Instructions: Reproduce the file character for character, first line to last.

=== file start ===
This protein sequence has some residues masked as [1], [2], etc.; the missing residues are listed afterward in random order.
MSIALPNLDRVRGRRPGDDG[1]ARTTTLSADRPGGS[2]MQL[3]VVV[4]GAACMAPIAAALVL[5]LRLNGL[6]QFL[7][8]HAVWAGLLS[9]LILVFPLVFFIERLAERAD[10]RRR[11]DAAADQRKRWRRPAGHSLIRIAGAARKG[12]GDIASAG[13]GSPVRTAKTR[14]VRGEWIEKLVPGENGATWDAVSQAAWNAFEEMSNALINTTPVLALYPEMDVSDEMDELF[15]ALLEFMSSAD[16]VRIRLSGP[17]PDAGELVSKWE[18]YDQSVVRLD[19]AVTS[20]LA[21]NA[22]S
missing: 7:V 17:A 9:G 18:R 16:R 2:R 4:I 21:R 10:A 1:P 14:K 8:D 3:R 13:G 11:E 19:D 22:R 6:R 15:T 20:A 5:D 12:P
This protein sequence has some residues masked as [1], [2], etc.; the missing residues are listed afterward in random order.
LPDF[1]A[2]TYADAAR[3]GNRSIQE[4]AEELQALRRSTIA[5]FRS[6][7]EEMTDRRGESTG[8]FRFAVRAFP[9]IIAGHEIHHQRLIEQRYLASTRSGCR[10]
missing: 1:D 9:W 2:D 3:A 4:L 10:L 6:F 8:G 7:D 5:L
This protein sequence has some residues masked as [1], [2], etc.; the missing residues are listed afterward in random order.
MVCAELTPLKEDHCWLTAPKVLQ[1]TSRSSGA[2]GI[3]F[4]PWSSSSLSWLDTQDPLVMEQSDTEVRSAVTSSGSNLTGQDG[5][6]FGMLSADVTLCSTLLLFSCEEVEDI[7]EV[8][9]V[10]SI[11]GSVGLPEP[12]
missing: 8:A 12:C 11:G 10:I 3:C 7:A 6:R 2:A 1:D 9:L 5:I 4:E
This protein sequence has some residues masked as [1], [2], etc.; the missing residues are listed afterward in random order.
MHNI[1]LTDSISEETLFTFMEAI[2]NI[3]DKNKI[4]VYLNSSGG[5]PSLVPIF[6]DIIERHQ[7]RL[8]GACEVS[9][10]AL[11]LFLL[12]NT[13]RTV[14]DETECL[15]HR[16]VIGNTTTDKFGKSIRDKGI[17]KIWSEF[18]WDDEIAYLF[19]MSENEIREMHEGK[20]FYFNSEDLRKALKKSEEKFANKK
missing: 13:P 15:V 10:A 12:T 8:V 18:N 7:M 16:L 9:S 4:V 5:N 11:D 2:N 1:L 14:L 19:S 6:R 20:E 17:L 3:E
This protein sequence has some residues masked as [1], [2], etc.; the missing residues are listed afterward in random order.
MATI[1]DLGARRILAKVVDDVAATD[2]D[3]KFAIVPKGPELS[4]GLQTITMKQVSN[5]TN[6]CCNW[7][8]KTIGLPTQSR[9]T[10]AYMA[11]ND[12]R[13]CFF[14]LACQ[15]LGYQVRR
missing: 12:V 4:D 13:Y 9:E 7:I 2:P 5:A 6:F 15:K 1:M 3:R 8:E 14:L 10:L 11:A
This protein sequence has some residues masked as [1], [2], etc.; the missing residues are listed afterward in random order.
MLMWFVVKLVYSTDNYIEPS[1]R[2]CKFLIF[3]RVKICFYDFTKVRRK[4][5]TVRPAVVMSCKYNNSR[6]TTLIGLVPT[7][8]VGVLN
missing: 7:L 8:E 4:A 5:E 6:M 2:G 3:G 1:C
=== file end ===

This protein sequence has some residues masked as [1], [2], etc.; the missing residues are listed afterward in random order.
MSIALPNLDRVRGRRPGDDG[1]ARTTTLSADRPGGS[2]MQL[3]VVV[4]GAACMAPIAAALVL[5]LRLNGL[6]QFL[7][8]HAVWAGLLS[9]LILVFPLVFFIERLAERAD[10]RRR[11]DAAADQRKRWRRPAGHSLIRIAGAARKG[12]GDIASAG[13]GSPVRTAKTR[14]VRGEWIEKLVPGENGATWDAVSQAAWNAFEEMSNALINTTPVLALYPEMDVSDEMDELF[15]ALLEFMSSAD[16]VRIRLSGP[17]PDAGELVSKWE[18]YDQSVVRLD[19]AVTS[20]LA[21]NA[22]S
missing: 7:V 17:A 9:G 18:R 16:R 2:R 4:I 21:R 10:A 1:P 14:K 8:D 3:R 13:G 11:E 19:D 22:R 6:R 15:T 20:A 5:D 12:P
This protein sequence has some residues masked as [1], [2], etc.; the missing residues are listed afterward in random order.
LPDF[1]A[2]TYADAAR[3]GNRSIQE[4]AEELQALRRSTIA[5]FRS[6][7]EEMTDRRGESTG[8]FRFAVRAFP[9]IIAGHEIHHQRLIEQRYLASTRSGCR[10]
missing: 1:D 9:W 2:D 3:A 4:L 10:L 6:F 8:G 7:D 5:L
This protein sequence has some residues masked as [1], [2], etc.; the missing residues are listed afterward in random order.
MVCAELTPLKEDHCWLTAPKVLQ[1]TSRSSGA[2]GI[3]F[4]PWSSSSLSWLDTQDPLVMEQSDTEVRSAVTSSGSNLTGQDG[5][6]FGMLSADVTLCSTLLLFSCEEVEDI[7]EV[8][9]V[10]SI[11]GSVGLPEP[12]
missing: 8:A 12:C 11:G 10:I 3:C 7:A 6:R 2:A 1:D 9:L 5:I 4:E
This protein sequence has some residues masked as [1], [2], etc.; the missing residues are listed afterward in random order.
MHNI[1]LTDSISEETLFTFMEAI[2]NI[3]DKNKI[4]VYLNSSGG[5]PSLVPIF[6]DIIERHQ[7]RL[8]GACEVS[9][10]AL[11]LFLL[12]NT[13]RTV[14]DETECL[15]HR[16]VIGNTTTDKFGKSIRDKGI[17]KIWSEF[18]WDDEIAYLF[19]MSENEIREMHEGK[20]FYFNSEDLRKALKKSEEKFANKK
missing: 13:P 15:V 10:A 12:T 8:V 18:N 7:M 16:L 9:S 4:V 5:N 11:D 2:N 1:L 14:L 19:S 6:R 20:E 17:L 3:E
This protein sequence has some residues masked as [1], [2], etc.; the missing residues are listed afterward in random order.
MATI[1]DLGARRILAKVVDDVAATD[2]D[3]KFAIVPKGPELS[4]GLQTITMKQVSN[5]TN[6]CCNW[7][8]KTIGLPTQSR[9]T[10]AYMA[11]ND[12]R[13]CFF[14]LACQ[15]LGYQVRR
missing: 12:V 4:D 13:Y 9:E 7:I 2:P 5:A 6:F 15:K 1:M 3:R 8:E 14:L 10:L 11:A
This protein sequence has some residues masked as [1], [2], etc.; the missing residues are listed afterward in random order.
MLMWFVVKLVYSTDNYIEPS[1]R[2]CKFLIF[3]RVKICFYDFTKVRRK[4][5]TVRPAVVMSCKYNNSR[6]TTLIGLVPT[7][8]VGVLN
missing: 7:L 8:E 4:A 5:E 6:M 2:G 3:G 1:C